KATH recording high positive COVID-19 cases involving children

The Komfo Anokye Teaching Hospital (KATH) in Kumasi has within the last 10 days recorded nine coronavirus positive cases involving children.

One of the victims has succumbed to the virus.

Professor Sampson Antwi, Head of the Child Health Directorate, who made this known, said the children were aged from 11 days to 14 years.

Speaking at a news briefing in Kumasi, he said all the designated beds for children with highly infectious diseases at the hospital were currently full.

However, the management of KATH and the regional health directorate were exploring the possibility of getting additional treatment centres for children at either the Kumasi South hospital or the Frimpong Boateng Medical Centre at Toase, to help manage and treat children with mild covid-19 symptoms.

These treatment centres, according to him, would help cater for children who were COVID-19 positive and stable so that spaces could be created for admission of new cases at KATH.

The Komfo Anokye Teaching Hospital last year recorded a total of 14 coronavirus positive cases involving children. The last case was recorded in September 2020, and the directorate, according to Prof. Antwi, had since then been running tests on suspected cases.

The briefing was in response to allegations on some media platforms that the Directorate did not have a standing team that managed children with COVID-19 cases.

Professor Antwi said the Child Health Directorate had trained and qualified doctors and nurses, who were responding to and managed initial suspected and positive cases.

He said it was not true that the Directorate lacked personal protective equipment (PPE) and explained that every week quantities of PPE were distributed to staff and the patients who visited the facility.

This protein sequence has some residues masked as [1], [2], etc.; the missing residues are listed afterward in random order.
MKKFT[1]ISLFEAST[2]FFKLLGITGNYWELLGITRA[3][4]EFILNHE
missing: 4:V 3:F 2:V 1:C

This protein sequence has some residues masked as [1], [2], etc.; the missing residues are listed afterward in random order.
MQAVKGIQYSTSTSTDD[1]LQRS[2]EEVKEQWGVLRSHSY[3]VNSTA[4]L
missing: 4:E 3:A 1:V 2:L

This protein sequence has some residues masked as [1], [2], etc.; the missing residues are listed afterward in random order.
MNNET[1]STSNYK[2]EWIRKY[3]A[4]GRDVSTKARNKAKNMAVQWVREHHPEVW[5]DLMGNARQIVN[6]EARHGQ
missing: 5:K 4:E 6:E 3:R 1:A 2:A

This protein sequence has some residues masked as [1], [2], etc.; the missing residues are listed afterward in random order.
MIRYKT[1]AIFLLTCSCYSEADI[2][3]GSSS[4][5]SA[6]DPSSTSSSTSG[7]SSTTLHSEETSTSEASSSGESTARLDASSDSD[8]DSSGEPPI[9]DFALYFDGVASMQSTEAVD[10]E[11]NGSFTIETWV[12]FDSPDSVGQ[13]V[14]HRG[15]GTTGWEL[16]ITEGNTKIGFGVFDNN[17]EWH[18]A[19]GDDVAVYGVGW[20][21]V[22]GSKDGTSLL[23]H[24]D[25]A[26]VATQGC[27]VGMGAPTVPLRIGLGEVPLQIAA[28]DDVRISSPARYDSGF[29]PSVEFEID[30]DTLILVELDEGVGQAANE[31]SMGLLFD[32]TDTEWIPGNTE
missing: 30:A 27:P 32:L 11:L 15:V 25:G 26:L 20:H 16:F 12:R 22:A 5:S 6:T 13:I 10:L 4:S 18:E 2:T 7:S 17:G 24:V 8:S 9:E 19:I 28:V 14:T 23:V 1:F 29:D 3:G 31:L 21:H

Prof. Antwi denied that suspected COVID-19 cases were managed alongside other patients and said the directorate had a three-bedded pediatric highly infectious isolated unit, where children who tested positive were managed by COVID-19 response team and one-bedded unit was created at the mother and baby unit to cater for newborns whose mothers were infected as mothers could transfer the virus to the unborn child.

With these, he said, “the Directorate cannot actually mix children who tested positive with those who are not suspected cases.”

Prof. Antwi said there was a dedicated ward serving as a holding area, where children with suspected cases were screened to determine their status.

Professor Kofi Opoku Baafuor, Medical Director of KATH, said the welfare of staff and patients was paramount and pledged that management would continue to do its best to manage COVID-19 cases and other illness that were brought in.

He said each directorate of the Hospital had trained and dedicated staff who were capable of managing cases and other illnesses and added that it was not the duty of KATH to do contact tracing, but rather, the duty of the Public Health Unit of the Regional Health Directorate to undertake that for patients and family members.

Prof Baafuor said in September 2020, 117 persons were sampled and tested at the facility of which 12 were confirmed positive.

In October out of the 137 sampled tested, 14 were confirmed positive, while 14 out of the 165 tested in November came out positive with December recording 26 positive cases out of the 183 samples tested.

Prof. Baafour however, said as at 26th January this year, out of the 504 people tested 251came out positive representing 49.8 per cent.

He called on everybody to help to scale down the rate of infection by wearing nose masks, practising social distancing where appropriate, washing of hands with soap under running water among others.

Source: GNA

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